"I start a tour in the summer. I start another tour in October," Timberlake says. "To be honest with you the only conscious decision I made when it pertains to film is that I felt like that if I didn't start making a concerted effort I really genuinely just am in love with the art form as well. I started off as a television actor when I was 10. So, for me, I dunno. I would argue there are things in music I haven't done yet. And I think the mission is to continually be inspired. I think you want to be continually inspired by what you are doing, but just to bring it back to the movie you're looking at a guy who measures his life by success and failure. And whether he's winning or losing and I think you get to a certain point in your career where it isn't about winning or losing it's about the experience of doing it. And if you are going to do it I think you should do it the right way. I take it seriously. I take my time with Carey [Mulligan] on set seriously, but I don't take myself serious in a way where I feel I need to be vindicated in any way. Honestly, I could stop right now and be on top of the world for me because I was in a Coen Bros. movie. I got to work with Fincher with as well who I adore. So, for me it's about things that are still interesting and continue to be inspiring. That's all I can really say without feeling weird about this analysis."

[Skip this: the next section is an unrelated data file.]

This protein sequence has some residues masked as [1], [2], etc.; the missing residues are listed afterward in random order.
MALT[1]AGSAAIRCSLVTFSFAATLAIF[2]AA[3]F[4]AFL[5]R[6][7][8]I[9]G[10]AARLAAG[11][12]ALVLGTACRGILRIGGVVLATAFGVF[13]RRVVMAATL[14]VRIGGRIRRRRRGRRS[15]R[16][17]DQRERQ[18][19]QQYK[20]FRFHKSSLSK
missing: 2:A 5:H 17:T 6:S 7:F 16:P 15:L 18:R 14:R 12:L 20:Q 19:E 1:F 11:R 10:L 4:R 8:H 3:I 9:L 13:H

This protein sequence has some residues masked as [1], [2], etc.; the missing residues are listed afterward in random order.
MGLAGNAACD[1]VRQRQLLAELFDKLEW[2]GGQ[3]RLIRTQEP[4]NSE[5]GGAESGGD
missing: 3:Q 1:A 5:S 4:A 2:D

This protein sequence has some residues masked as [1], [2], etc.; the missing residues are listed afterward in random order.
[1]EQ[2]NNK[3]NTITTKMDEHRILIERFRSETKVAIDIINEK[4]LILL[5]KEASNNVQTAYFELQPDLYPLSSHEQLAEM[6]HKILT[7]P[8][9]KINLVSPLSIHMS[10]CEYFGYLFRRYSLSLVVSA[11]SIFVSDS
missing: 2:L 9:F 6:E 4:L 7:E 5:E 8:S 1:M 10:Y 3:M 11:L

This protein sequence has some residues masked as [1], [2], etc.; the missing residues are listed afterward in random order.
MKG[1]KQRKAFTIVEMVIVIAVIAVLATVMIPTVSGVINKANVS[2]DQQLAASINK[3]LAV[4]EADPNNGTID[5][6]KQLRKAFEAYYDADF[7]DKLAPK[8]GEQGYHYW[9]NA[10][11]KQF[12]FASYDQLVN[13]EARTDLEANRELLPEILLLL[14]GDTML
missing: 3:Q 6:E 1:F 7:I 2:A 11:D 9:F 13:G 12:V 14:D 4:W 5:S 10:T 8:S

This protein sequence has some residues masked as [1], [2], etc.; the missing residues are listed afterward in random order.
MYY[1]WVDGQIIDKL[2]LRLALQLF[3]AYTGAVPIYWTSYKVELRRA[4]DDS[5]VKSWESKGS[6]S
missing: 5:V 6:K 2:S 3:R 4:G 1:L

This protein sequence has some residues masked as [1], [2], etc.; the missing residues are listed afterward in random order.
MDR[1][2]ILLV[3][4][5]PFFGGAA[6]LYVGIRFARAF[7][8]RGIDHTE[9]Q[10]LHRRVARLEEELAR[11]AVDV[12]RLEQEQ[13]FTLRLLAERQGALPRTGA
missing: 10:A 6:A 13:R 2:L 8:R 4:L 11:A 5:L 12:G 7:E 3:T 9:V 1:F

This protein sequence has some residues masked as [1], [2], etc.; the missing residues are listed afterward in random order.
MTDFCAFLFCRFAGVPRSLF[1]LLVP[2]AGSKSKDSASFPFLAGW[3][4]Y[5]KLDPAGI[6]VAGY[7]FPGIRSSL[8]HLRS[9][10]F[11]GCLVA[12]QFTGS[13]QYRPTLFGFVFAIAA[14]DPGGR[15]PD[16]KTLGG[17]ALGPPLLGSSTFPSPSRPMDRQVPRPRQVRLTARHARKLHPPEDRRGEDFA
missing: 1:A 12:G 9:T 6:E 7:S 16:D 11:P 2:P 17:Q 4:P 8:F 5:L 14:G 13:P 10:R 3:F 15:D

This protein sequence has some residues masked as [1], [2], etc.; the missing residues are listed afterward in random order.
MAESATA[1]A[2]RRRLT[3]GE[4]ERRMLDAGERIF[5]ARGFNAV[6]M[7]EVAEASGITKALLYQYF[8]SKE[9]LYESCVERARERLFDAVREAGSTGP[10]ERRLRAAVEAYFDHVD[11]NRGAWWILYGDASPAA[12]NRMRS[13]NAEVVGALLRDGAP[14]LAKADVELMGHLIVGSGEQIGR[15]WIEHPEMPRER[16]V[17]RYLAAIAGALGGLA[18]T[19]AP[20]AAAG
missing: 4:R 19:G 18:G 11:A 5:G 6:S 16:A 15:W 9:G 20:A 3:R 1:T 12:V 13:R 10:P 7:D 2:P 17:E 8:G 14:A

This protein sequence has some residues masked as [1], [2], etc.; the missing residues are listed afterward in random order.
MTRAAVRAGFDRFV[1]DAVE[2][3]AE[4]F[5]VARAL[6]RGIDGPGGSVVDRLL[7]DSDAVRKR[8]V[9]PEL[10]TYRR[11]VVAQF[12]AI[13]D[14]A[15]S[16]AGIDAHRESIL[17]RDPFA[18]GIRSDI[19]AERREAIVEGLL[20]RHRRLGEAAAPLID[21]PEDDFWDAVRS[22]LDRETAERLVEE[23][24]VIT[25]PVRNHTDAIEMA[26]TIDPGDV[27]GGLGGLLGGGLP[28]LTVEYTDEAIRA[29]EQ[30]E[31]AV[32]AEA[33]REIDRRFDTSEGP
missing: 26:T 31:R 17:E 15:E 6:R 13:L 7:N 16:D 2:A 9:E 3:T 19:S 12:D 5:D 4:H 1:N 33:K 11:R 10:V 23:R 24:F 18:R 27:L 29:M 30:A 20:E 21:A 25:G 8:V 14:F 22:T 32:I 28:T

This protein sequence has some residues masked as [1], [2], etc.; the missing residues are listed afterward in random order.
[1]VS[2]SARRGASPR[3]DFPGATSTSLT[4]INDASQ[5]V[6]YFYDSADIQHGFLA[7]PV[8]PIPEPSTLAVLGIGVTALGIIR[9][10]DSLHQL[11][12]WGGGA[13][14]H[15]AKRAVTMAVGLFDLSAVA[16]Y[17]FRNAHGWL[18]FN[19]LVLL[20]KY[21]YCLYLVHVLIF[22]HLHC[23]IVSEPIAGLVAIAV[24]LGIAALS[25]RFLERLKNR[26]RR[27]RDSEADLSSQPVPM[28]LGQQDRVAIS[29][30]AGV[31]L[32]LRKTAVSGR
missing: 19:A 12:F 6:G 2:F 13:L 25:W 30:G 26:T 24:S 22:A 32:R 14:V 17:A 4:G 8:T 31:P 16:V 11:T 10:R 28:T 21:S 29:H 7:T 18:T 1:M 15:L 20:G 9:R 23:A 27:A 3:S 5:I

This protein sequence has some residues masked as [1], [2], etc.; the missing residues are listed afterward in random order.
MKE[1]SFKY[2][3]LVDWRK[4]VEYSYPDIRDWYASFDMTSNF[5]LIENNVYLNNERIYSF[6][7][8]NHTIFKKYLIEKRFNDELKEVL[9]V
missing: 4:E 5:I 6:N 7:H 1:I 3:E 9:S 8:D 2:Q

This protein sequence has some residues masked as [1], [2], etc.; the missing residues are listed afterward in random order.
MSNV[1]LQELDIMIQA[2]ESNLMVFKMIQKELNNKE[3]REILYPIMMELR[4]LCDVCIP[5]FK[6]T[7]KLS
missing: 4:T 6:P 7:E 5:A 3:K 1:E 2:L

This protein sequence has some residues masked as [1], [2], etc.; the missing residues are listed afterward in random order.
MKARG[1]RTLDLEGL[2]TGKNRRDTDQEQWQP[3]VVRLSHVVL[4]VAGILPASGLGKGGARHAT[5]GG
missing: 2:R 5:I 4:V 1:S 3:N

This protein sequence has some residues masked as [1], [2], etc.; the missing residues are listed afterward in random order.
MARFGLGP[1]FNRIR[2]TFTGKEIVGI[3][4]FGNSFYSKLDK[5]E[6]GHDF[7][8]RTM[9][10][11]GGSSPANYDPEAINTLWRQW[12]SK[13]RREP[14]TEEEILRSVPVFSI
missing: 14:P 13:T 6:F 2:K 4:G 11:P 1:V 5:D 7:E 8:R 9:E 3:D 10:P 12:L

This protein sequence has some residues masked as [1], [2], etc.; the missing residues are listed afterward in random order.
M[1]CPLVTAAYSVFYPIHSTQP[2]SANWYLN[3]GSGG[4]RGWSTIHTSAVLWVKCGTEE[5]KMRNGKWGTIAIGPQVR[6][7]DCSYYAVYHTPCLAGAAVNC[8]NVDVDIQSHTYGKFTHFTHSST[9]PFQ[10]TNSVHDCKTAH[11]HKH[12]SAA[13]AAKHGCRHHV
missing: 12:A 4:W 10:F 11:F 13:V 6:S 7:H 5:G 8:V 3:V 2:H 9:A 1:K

Everyone clear on that? J.T.'s not looking for vindication on an acting career that still has a long road to go
"Inside Llewyn Davis" opens in limited release on Dec. 6.